The History of Casino Table Games

Gambling is as old as time itself, as people wager on the outcome of a given event. Whether its cards, or numbers (lottery), or horse-racing, people love the thrill of that moment of uncertainty combined with hope. In this article we define the different types of casino table games to provide insights.

History of Class II & Class III Casino Table Games: In 1988, the federal Indian Gaming Regulatory Act established the three classes of casino table games: Class I, Class II and Class III, which defined what games Indian tribes in a specific jurisdiction can and cannot offer in their casinos. Class I gaming refers to traditional Indian gaming and social gaming for minimal prizes.

Class II Table Games: Class II gaming refers to the game of chance that is commonly known as bingo. This game may or may not be used in connection with electronic, computer or other technological aids. The game may be played in the same location with lotto, pull-tabs, tip jars, punch boards and other games that are similar to bingo, along with various non-house-banked card games. Class II games are bingo games that offer an entertaining display of video poker that players can relate to. No skill is involved in playing these games, while players remain unaware of the return.

Class III Table Games: Class III gaming refers to full-scale gambling as you would have in Atlantic City or Las casino table gamesVegas, which features table games such as craps and blackjack, as well as video poker and slots. Indian tribes are required to negotiate contracts with their states that would allow them to conduct Class III gaming.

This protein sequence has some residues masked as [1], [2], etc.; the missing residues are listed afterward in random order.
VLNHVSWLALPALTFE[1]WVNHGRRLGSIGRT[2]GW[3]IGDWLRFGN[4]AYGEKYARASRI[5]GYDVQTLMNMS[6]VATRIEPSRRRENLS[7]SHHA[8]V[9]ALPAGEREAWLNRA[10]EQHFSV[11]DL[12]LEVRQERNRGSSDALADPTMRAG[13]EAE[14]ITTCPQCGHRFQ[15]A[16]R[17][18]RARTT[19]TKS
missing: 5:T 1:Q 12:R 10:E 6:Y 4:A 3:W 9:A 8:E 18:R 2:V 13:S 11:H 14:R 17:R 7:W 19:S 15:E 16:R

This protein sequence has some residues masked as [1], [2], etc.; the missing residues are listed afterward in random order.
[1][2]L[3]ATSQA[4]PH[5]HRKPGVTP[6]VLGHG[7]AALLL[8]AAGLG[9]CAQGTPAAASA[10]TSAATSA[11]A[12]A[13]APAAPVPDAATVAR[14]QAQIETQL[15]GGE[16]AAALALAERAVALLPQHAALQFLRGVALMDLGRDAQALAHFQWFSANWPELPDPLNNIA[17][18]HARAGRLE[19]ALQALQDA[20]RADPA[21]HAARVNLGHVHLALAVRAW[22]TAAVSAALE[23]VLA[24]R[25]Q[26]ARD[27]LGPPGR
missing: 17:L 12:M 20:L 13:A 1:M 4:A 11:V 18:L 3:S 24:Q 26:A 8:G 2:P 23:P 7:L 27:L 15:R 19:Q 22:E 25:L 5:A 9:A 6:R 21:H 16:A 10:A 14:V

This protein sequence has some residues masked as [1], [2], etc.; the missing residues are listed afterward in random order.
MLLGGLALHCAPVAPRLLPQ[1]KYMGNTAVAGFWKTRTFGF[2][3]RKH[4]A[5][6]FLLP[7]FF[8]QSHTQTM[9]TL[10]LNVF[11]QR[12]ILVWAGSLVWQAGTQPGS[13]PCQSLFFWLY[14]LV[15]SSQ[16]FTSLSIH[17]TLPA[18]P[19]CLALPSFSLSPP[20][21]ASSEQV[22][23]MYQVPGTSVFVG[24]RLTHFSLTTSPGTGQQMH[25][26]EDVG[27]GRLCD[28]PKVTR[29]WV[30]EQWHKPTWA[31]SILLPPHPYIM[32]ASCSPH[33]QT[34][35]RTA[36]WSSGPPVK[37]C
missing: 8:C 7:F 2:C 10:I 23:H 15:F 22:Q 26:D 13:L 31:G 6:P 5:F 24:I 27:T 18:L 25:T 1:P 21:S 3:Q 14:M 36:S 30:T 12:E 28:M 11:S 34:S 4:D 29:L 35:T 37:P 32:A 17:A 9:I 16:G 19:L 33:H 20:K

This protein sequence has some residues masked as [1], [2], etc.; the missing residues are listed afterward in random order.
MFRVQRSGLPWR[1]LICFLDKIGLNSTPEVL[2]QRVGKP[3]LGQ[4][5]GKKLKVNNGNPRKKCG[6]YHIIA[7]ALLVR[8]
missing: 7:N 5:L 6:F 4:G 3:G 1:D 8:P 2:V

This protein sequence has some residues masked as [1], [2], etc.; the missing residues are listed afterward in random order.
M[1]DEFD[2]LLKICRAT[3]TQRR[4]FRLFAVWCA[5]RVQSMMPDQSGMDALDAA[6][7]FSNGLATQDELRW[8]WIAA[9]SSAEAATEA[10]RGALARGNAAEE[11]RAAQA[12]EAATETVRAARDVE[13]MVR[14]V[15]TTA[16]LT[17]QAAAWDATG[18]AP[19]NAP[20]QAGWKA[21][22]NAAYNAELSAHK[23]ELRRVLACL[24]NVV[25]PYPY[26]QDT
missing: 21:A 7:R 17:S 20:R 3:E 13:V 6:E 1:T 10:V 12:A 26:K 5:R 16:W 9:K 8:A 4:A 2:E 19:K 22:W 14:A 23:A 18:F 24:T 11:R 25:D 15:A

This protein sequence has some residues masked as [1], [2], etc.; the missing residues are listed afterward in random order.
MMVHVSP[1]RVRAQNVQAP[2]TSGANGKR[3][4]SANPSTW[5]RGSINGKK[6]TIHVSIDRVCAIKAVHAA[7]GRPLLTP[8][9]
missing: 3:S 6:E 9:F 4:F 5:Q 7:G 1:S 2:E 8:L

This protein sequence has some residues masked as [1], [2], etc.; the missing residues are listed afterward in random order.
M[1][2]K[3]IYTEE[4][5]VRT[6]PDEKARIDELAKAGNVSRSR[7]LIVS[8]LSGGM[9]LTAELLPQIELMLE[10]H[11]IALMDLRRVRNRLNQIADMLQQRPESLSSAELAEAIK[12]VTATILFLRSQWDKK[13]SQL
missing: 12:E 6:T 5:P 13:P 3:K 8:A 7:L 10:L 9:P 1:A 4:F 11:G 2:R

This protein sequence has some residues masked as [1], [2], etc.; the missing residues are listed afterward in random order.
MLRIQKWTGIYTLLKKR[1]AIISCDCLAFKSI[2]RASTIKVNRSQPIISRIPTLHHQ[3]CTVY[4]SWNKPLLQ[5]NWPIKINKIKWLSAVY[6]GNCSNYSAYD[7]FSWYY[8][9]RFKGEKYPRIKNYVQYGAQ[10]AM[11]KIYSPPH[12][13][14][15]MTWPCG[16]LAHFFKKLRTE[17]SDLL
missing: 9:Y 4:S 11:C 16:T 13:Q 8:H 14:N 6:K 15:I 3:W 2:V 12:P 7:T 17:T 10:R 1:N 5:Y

Otherwise, they are restricted to Class II gaming, provided that bingo is offered in other venues or forms within their state. Class III games are skill-based casino games in which the player’s skill may influence the game’s outcome. With a Class III game, it is relatively easy to determine the game’s ER.

Class II vs. Class III Casino Table Games: Key Differences: The easiest way to distinguish between a Class II and Class III machine is simply to look for a display of a bingo card on our video poker machine, which denotes a Class II game.

Outcome: The final outcome of these two types of casino table games is also determined differently. For the Class II, this is the result of a winning pattern from an electronic bingo game. While for the Class III, this is the random card selection by a random number generator.

Odds: Odds for the two game types are also determined differently. For the Class II games, it’s the odds of hitting a certain pattern on a bingo card. While for the Class III games, it is the odds of drawing cards randomly from a 52-card deck.

Strategy: Playing strategy does not matter in Class II games. This is because the game’s results are predetermined by the pattern of the game of bingo. Nothing that the player does on the draw will influence the outcome. On the other hand, playing strategy can influence the final outcome of Class III games. By playing perfect hands, players here are able to achieve theoretical returns for any game.

Expected Return: Players in Class II games are not able to determine the Expected Return of the game from the pay table. However, players of Class III games are able to do so to some extent.

next time we’ll talk about the Empire Global Gaming patented games that add variables to the well-known games of Roulette, Baccarat and Blackjack.